Caddy as reverse proxy and ssl handler for non-ssl-services

Hello there (:
I know the really basics. I also installed caddy and use it as service, running a little test site… all fine.
But I want caddy to be my reverse proxy from outside (www) to my inside network. So when I browse for cloud.domain.tld I want to reach my intern server A with nextcloud running on it. www.domain.tld goes to server B with wordpress installed.

  1. Caddy tries to get Certs for all the (sub)domains, but it can’t solve the challenge. That’s right, I know why. But I don’t know how I can tell caddy that caddy should do it on caddy’s own server.
  2. Is this best practise, to use caddy as reverse proxy which handle the ssl certs? Some services I use don’t support SSL, so I would like to have a SSL connection till caddy, and the intern traffic can be unencrypted.

I hope my problem is understandable. I think I just need an example.

Thank you all for reading so far :slight_smile:

Hi @Norrodar, welcome to the Caddy community!

What you want to do is squarely within Caddy’s wheelhouse. It’s very good at it and very easy to get running in this manner. One of my own servers in fact reverse-proxies both Nextcloud and WordPress, incidentally.

Two main things need to happen for Caddy to solve an ACME challenge:

  1. DNS for the domain in question needs to resolve to the Caddy host’s external IP address.
  2. The Caddy host must accept connections on ports 80 and 443 and Caddy must be able to bind these ports.

Those are the first, most common hurdles for people getting Caddy running. If they’re both set up properly, you’ll need to get Caddy’s process output when it fails to complete the challenge; that will help tell us what went wrong.

Absolutely. I’d even wager that this exact use case (reverse proxy to non-SSL-capable - or even fully SSL-capable apps, for the purpose of serving multiple apps off one machine) is one of, if not the single most common usage of Caddy.

I use it extensively for this purpose. I have five Caddy servers around the internet, each serving four or more different sites, probably 80% of which are reverse-proxied applications running inside the private network.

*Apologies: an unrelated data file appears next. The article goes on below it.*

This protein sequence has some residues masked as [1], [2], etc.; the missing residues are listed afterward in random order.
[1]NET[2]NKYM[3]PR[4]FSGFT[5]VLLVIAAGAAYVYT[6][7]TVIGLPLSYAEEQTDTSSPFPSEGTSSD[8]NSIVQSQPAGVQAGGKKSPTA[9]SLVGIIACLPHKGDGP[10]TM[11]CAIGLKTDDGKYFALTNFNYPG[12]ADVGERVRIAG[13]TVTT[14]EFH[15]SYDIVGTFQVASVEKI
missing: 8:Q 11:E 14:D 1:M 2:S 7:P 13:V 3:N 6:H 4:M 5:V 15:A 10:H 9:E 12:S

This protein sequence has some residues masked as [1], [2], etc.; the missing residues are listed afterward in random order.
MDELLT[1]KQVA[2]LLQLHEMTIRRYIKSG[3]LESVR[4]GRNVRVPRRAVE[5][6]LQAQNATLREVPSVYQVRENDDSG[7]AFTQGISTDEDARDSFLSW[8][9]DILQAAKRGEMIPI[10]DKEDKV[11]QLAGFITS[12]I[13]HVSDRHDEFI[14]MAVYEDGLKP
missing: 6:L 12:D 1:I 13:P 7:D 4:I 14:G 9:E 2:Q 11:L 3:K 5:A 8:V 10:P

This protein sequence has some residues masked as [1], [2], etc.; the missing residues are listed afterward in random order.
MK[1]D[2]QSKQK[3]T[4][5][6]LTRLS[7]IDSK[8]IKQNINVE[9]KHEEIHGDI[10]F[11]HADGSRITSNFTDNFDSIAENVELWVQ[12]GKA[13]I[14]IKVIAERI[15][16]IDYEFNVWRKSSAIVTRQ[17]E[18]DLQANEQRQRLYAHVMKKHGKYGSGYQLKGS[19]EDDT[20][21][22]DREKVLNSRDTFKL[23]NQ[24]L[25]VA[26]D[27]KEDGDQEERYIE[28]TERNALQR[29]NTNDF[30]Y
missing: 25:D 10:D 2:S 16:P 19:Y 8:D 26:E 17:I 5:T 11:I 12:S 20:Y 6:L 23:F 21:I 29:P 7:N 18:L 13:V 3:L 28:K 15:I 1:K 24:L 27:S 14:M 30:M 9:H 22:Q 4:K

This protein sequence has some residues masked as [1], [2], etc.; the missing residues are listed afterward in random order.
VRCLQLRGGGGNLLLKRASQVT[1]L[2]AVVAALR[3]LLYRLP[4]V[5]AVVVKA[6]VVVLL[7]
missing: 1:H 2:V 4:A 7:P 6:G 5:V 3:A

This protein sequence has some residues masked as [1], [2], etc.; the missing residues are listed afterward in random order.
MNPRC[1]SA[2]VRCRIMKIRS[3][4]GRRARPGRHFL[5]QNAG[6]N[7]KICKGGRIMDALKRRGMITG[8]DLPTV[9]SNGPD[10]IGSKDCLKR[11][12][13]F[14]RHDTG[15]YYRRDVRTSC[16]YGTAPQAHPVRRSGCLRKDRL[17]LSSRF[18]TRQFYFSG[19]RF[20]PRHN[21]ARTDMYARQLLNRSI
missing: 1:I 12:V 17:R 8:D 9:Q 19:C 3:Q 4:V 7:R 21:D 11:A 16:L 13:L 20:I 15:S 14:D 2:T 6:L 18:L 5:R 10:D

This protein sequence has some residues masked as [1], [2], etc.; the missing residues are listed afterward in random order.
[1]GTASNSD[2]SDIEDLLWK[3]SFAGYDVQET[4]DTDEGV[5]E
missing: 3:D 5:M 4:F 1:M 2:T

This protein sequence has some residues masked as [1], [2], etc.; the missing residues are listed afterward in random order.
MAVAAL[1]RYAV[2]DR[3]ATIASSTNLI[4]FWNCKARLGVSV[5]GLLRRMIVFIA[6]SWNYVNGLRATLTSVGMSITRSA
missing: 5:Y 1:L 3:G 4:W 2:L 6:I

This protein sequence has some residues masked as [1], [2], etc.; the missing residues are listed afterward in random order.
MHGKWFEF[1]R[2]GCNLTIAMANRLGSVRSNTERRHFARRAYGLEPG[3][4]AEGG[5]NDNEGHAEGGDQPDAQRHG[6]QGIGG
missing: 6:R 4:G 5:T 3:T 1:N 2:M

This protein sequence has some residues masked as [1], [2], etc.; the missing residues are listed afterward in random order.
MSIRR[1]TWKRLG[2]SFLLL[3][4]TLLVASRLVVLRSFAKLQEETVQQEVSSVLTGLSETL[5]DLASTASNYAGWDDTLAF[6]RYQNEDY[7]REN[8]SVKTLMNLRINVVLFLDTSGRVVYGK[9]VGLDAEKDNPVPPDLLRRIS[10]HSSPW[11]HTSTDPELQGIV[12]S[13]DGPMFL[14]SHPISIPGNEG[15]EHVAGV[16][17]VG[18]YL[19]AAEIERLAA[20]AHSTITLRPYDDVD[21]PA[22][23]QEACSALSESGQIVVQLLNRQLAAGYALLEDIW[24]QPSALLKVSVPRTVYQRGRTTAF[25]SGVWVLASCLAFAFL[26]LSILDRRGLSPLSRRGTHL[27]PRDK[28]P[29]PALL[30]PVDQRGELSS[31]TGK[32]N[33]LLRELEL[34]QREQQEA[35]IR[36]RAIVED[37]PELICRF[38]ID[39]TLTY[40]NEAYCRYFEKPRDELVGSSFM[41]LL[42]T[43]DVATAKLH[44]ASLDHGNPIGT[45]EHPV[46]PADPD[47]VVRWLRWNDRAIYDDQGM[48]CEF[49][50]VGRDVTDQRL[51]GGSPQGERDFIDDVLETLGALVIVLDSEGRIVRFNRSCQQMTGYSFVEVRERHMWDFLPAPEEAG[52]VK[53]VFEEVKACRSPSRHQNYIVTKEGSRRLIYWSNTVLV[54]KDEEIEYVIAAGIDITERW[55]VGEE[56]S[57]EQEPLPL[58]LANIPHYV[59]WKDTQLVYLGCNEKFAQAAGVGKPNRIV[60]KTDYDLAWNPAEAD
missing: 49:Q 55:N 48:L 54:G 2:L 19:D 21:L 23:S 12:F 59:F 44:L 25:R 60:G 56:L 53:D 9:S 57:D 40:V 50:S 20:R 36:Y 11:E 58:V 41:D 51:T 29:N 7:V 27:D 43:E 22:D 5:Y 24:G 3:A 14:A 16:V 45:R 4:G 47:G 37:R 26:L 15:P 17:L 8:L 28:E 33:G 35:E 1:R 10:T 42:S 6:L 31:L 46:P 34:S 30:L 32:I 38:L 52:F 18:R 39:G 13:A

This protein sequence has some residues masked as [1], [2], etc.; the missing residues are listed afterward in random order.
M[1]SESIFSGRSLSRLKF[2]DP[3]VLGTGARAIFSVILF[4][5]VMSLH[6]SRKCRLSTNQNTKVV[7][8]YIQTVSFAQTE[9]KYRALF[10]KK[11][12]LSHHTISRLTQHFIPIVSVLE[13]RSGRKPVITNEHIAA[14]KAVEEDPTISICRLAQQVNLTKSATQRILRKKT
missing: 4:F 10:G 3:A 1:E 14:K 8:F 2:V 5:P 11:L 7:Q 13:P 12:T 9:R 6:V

1 Like

I don’t get it, it’s still not working and I’m trying since 4-5 days.
So let us only have a look at nextcloud.

I installed nextcloud like in the nextcloud wiki on a debian container (lxc). It runs great when I redirect Port 80 and 443 directly to the nextcloud container (10.0.0.5). I’m using self-signed certificates.

Then I redirect port 80 and 443 to my caddy container (10.0.0.3) and caddy says to my webbrowser:
Yeah, I know cloud.foo.bar, go to https://10.0.0.3!
That internal IP is in my webbrowser addressbar.

My Caddyfile look like this:
cloud.foo.bar {
proxy / 10.0.0.5 {
transparent
websocket
}
}

I also played with the proxy-line (https://10.0.0.5, 10.0.0.5:443 or 10.0.0.5:80 etc.).
I also tryed different devices and always cleared cache.

I’m thinking of using nginx again as reverse proxy… it’s pretty dump to play around with all that config stuff, but I know it good and it works. I hope I did a mistake and can use caddy (to safe some time in future).

BTW: Thank you very very much for all your effort @Whitestrake <3

No worries mate, happy to help.

Have you networked your containers so that one can actually reach the other via that IP?

For example, could you curl -I http://10.0.0.5 from within the Caddy container?